Every time I walk into my local library to pick up some recycling bags, I feel like I’m entering a world that doesn’t want me there. Or is it that I don’t want to be there?
For me, libraries can be terrifying places. Just like picking up a book and opening it can be a terrifying prospect. As an author and writer, you’d think that both would be something I’d get a lot of pleasure from.
Why I’m terrified of libraries and books?
Dyslexia – that’s the answer. As somebody who is dyslexic, reading and writing are two things I have always found difficult. When I enter the library and am faced with all those books that can introduce me to new characters and transport me to different worlds, I feel like a big door is being slammed shut right in front of me. Why? Because I know that I would find it difficult reading many of the books on the shelves.
How does being dyslexic affect me?
Being dyslexic affects me in many different ways. For example, I often find myself struggling to know what a word or its meaning is. Even when I try saying the sounds the letters make as they appear in a word, it doesn’t always come to me. Struggling on a word in the middle of a sentence can literally stop me on my reading track and, sometimes, make me feel a failure. It’s as if the word is some sort of barrier preventing me from carrying on reading.
Occasionally, when I pick up a book, I find myself coming across too many words that I don’t understand. They can be the simplest of words, yet my brain can not work out what the word actually is.
If I have to go back to the beginning of a page or chapter because I don’t understand the plot or what’s going on, I will almost certainly give up on the book. I may have another go, but more often than not I will never pick up that book again.
It’s not only about reading
When it comes to writing, one of the strangest things dyslexia does to me is not putting certain letters in the correct order. I seem to struggle if a word has both an ‘A’ and ‘C’ in it. For example, I can write the word ‘because’ in a blog post lots of times, yet Grammarly will underline every ‘because’ I’ve written because I’ve incorrectly spelt it. It’s always the ‘A’ and ‘C’ in the wrong order. I have trouble with other words where ‘A’ and ‘C’ follow each other too.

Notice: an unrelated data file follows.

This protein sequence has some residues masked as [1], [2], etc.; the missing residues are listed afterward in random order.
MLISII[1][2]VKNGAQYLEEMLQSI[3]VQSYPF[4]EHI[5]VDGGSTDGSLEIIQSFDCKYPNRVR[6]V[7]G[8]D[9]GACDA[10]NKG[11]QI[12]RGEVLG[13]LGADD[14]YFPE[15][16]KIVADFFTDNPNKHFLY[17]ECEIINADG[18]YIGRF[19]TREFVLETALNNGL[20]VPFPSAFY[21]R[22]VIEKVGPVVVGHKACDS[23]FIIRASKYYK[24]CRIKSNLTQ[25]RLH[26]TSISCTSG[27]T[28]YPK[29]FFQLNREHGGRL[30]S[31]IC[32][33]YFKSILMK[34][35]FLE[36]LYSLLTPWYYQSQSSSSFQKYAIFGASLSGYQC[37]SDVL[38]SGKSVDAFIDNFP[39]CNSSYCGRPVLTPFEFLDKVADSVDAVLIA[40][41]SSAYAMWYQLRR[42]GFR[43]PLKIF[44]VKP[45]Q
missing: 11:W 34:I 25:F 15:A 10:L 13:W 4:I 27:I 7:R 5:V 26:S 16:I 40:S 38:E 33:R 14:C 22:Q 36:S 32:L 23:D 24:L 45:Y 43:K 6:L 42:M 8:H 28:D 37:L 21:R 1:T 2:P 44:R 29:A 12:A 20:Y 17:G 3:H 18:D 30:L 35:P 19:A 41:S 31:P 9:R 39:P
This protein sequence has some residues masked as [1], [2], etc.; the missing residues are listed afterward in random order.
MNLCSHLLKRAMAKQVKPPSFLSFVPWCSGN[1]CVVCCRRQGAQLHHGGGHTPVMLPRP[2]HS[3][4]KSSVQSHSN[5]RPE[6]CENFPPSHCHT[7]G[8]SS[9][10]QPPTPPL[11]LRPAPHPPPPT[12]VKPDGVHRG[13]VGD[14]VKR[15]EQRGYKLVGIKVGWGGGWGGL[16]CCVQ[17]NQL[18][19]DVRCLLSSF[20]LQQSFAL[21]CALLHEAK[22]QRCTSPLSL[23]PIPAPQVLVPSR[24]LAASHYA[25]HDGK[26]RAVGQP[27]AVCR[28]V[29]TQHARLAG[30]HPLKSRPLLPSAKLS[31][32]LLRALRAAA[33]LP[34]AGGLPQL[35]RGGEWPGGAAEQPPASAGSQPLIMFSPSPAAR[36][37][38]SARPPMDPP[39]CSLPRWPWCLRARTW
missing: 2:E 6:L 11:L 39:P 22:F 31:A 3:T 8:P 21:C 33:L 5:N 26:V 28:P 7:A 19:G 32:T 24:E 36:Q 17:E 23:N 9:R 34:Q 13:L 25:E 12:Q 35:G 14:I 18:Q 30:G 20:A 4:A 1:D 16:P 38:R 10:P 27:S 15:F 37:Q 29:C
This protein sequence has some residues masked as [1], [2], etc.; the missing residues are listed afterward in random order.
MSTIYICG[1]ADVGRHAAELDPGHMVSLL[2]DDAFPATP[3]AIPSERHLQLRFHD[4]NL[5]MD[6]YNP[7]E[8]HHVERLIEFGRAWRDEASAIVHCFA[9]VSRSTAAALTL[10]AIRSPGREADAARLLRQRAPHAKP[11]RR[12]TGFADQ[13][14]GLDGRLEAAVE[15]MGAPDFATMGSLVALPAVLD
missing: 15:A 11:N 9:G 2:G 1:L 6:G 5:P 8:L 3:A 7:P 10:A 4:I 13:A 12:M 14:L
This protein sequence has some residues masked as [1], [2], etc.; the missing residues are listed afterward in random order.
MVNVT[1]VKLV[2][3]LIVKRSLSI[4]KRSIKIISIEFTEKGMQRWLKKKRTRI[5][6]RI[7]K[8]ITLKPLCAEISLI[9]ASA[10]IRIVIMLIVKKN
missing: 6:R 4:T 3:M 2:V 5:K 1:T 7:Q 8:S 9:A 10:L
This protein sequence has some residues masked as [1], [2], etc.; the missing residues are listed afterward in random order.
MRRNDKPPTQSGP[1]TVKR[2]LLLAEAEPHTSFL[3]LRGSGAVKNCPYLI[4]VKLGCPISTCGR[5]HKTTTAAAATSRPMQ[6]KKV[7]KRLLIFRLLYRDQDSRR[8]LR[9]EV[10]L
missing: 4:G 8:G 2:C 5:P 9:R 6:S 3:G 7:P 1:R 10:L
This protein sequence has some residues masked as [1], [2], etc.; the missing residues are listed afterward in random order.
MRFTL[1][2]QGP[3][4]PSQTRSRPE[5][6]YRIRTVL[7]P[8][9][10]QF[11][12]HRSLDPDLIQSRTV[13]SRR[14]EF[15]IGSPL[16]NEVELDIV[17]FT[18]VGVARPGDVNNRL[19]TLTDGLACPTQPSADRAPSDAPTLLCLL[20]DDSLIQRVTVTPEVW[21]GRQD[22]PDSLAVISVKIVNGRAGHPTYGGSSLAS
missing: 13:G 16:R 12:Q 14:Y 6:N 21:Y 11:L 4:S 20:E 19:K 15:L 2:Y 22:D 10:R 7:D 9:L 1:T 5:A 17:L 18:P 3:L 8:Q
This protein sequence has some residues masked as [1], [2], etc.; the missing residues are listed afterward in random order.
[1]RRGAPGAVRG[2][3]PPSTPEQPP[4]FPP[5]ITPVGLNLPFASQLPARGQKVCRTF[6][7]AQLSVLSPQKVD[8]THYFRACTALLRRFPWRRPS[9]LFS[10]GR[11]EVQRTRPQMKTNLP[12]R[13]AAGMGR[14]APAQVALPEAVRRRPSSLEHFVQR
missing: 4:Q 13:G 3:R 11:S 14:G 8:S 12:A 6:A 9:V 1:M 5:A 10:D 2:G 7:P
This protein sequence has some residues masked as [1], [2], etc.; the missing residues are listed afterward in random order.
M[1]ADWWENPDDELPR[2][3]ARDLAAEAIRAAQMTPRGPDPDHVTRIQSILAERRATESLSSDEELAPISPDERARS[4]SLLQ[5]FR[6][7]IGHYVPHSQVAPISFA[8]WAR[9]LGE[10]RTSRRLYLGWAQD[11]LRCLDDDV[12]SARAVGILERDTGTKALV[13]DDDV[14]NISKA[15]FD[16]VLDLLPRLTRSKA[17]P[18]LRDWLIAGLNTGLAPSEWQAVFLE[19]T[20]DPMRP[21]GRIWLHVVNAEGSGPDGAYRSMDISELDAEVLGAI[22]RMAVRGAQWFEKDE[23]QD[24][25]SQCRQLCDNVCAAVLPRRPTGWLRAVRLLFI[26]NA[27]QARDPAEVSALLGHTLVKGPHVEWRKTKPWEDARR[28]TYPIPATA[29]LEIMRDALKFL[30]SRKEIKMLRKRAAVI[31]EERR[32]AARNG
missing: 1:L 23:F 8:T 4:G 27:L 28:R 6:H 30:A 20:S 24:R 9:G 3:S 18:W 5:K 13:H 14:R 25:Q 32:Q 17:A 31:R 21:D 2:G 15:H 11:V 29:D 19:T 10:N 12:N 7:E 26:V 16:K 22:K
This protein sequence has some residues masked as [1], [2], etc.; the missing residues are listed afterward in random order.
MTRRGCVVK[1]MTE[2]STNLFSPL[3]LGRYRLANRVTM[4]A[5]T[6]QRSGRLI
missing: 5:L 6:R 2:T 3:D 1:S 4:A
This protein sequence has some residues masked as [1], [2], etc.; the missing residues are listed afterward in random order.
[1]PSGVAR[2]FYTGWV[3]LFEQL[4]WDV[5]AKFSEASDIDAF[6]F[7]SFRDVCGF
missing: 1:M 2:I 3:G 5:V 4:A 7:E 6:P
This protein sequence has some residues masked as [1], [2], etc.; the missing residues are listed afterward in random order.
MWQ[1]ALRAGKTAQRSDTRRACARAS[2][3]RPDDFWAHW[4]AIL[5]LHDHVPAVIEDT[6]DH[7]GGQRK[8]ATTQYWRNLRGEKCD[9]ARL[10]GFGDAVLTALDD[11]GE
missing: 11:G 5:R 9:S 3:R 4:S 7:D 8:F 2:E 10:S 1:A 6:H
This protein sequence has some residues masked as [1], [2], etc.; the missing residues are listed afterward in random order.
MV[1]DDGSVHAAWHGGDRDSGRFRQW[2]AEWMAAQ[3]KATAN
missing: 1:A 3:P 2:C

Not all is lost
I’m pleased to say that I don’t have problems reading all the books on my ‘TBR’ pile. I seem to go through peaks and dips with them. Recently, after reading a book review by author and blogger Teri Polen, I read ‘Call Drops‘ by John F. Leonard.
Not only did I get pulled into the story quickly, but I also whizzed through it in two sittings. Maybe it was the way the book had been written, but I didn’t struggle with any of it. It was the first book I’d read from start to finish in a while. Of course, I also left reviews on Goodreads and Amazon for it.
Am I reading another book?
You bet. I’m currently reading, and enjoying, The Jack Lockwood Diaries by Geoffrey David West.
A library was the setting for a piece of flash fiction from my first collection of short stories, Glimpses. Set in the future, it’s a story about a teacher who takes her pupils to a library where she reveals the truth behind the disappearance of trees.
Story #28: The Library – by Hugh W. Roberts
“And this is the library.”
The students stood open-mouthed.
“So, these are books?”
“Yes, these are books, Trudy.”
“How many are there, Mrs Millar?” inquired Tommy.
“Nobody has ever counted, but we think several million,” replied the teacher as she nodded slowly. “And paper is what every one of these books has in common.”
“So, this is the main reason why all the trees disappeared from Planet Earth?” asked Trudy.
Mrs Millar continued to nod her head while admiring the books.
“Yes, and each and every one of the authors that was alive when the last of the trees disappeared, was put to death for the crime they committed,” smiled the teacher.
Click here to buy Glimpses.
I allowed dyslexia to suppress my love of writing for far too long. In February 2014, when I published my first blog post, I felt like I had conquered it. Maybe I can do the same with reading books and visiting my local library?
I’ve often heard it said that people with dyslexia have unique imaginations. I’m not sure if that’s true, but it’s been a happy ending for me.
Now it’s over to you
Are you dyslexic? How do you manage with your reading and writing? What book are you reading at the moment? Tell me about them by leaving me a comment.
This post is my entry to the Sunday Stills challenge, hosted by Terri Webster Schrandt. This week’s theme is ‘For the Love of Reading and Books.’ Click here for full details.
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